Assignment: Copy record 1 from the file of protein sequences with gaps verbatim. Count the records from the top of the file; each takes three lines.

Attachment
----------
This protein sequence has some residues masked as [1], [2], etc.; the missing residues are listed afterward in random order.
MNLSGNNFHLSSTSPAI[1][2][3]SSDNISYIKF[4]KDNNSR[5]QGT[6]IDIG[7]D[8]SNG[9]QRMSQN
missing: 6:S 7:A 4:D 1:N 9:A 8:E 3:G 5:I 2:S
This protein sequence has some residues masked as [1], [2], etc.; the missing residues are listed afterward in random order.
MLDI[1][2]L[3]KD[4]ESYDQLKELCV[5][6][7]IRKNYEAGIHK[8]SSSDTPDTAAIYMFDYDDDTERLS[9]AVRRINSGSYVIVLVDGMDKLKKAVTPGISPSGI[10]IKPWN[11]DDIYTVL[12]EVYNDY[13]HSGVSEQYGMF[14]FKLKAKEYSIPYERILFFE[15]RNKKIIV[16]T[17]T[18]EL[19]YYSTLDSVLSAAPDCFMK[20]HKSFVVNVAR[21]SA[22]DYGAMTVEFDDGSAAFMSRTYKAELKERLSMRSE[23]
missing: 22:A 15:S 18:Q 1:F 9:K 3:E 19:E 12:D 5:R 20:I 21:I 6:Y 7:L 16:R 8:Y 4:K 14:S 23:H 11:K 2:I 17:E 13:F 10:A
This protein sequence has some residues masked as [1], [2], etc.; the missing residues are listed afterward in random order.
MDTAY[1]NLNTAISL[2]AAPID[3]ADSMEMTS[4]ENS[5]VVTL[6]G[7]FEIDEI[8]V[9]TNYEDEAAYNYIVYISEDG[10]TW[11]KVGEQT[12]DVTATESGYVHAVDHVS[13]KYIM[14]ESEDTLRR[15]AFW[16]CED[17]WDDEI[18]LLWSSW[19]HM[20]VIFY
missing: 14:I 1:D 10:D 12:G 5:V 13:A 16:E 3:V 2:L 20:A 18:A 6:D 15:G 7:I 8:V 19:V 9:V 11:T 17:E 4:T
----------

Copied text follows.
This protein sequence has some residues masked as [1], [2], etc.; the missing residues are listed afterward in random order.
MNLSGNNFHLSSTSPAI[1][2][3]SSDNISYIKF[4]KDNNSR[5]QGT[6]IDIG[7]D[8]SNG[9]QRMSQN
missing: 6:S 7:A 4:D 1:N 9:A 8:E 3:G 5:I 2:S